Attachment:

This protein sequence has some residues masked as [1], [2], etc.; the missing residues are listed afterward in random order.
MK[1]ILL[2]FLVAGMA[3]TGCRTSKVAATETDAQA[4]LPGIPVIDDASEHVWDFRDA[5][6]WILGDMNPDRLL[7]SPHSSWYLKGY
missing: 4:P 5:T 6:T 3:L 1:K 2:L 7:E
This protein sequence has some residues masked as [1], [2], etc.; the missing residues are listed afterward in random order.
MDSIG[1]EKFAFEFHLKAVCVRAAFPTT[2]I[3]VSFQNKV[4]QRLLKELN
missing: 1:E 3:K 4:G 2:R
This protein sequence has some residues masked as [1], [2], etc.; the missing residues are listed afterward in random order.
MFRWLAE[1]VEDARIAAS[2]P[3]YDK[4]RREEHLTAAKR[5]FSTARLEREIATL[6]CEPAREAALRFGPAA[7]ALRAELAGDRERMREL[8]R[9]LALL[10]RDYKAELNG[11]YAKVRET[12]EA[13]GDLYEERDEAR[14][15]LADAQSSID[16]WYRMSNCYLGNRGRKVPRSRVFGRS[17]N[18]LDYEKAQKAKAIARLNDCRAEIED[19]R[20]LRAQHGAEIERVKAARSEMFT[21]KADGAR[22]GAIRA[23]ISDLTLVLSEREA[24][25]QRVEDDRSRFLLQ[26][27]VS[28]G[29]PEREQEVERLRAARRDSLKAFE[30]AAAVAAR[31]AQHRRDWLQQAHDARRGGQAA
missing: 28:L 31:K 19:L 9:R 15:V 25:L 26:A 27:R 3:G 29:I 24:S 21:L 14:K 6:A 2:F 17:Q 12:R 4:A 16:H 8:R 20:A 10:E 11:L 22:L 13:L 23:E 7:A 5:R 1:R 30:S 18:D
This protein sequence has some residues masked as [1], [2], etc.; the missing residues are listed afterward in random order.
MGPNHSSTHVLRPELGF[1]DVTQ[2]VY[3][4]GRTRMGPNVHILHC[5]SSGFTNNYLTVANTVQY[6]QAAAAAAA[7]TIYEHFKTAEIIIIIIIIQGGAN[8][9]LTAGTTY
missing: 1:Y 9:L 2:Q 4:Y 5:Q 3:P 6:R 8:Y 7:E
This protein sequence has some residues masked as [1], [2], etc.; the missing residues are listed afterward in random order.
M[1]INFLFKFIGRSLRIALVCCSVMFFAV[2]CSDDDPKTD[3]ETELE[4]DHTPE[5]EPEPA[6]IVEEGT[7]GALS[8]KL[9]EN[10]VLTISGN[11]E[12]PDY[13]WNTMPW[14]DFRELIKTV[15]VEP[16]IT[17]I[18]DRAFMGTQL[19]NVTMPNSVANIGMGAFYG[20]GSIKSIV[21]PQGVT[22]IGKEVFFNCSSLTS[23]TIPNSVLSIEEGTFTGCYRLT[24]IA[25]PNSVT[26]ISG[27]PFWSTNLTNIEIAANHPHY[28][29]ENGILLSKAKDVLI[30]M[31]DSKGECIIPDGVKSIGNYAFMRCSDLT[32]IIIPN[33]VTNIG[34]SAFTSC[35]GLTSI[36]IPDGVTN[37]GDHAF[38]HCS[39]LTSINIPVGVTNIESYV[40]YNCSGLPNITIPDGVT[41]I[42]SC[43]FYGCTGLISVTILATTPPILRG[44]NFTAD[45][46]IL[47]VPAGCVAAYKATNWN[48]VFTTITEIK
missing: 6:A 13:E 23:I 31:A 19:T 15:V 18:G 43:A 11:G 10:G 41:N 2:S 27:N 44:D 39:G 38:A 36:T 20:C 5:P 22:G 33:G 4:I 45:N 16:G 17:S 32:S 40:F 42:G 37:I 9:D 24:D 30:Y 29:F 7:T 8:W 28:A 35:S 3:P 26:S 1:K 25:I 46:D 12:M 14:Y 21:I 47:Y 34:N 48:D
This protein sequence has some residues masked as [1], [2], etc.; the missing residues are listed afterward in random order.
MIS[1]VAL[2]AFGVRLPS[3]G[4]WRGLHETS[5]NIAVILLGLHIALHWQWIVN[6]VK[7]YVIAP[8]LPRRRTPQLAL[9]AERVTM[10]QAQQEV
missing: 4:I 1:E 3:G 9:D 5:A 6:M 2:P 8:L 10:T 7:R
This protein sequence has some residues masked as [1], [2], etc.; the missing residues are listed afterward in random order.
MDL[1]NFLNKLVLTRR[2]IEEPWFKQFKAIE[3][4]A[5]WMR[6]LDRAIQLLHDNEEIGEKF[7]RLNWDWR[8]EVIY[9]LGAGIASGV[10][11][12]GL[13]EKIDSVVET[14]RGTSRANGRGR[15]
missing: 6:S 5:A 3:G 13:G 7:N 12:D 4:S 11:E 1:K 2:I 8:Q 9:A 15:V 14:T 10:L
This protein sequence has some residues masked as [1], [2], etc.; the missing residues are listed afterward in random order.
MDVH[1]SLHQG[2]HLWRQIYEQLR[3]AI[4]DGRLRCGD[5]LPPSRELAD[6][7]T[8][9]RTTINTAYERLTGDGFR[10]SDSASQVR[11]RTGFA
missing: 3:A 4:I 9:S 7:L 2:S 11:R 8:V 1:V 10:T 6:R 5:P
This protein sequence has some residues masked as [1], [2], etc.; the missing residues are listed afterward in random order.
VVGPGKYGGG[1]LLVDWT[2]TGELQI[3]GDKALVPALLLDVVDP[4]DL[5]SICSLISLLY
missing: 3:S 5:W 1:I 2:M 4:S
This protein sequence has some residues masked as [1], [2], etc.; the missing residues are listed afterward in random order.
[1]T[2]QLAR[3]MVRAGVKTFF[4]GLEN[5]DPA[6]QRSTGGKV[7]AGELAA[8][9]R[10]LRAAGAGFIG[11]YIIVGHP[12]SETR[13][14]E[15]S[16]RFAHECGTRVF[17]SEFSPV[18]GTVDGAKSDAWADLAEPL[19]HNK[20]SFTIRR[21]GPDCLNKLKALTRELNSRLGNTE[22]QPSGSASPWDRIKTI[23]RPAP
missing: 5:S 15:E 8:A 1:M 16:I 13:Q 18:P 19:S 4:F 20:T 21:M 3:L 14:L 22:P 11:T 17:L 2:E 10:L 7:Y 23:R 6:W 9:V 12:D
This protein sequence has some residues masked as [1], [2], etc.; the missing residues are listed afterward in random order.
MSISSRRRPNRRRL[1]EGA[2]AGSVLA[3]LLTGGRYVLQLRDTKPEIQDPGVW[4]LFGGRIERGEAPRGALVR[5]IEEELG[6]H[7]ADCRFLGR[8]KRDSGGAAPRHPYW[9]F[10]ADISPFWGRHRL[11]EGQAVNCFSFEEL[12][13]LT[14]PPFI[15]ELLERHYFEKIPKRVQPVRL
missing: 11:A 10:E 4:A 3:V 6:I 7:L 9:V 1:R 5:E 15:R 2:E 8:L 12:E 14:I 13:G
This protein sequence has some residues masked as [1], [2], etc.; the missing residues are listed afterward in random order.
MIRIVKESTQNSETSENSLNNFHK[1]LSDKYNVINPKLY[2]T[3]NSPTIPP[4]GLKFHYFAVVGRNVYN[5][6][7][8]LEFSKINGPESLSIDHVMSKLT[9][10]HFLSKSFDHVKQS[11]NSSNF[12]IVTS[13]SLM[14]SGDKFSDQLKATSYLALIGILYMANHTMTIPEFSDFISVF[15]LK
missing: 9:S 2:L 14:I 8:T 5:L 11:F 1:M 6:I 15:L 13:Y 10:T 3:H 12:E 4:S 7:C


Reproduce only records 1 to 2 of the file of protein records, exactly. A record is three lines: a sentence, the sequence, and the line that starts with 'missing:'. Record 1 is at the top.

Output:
This protein sequence has some residues masked as [1], [2], etc.; the missing residues are listed afterward in random order.
MK[1]ILL[2]FLVAGMA[3]TGCRTSKVAATETDAQA[4]LPGIPVIDDASEHVWDFRDA[5][6]WILGDMNPDRLL[7]SPHSSWYLKGY
missing: 4:P 5:T 6:T 3:L 1:K 2:L 7:E
This protein sequence has some residues masked as [1], [2], etc.; the missing residues are listed afterward in random order.
MDSIG[1]EKFAFEFHLKAVCVRAAFPTT[2]I[3]VSFQNKV[4]QRLLKELN
missing: 1:E 3:K 4:G 2:R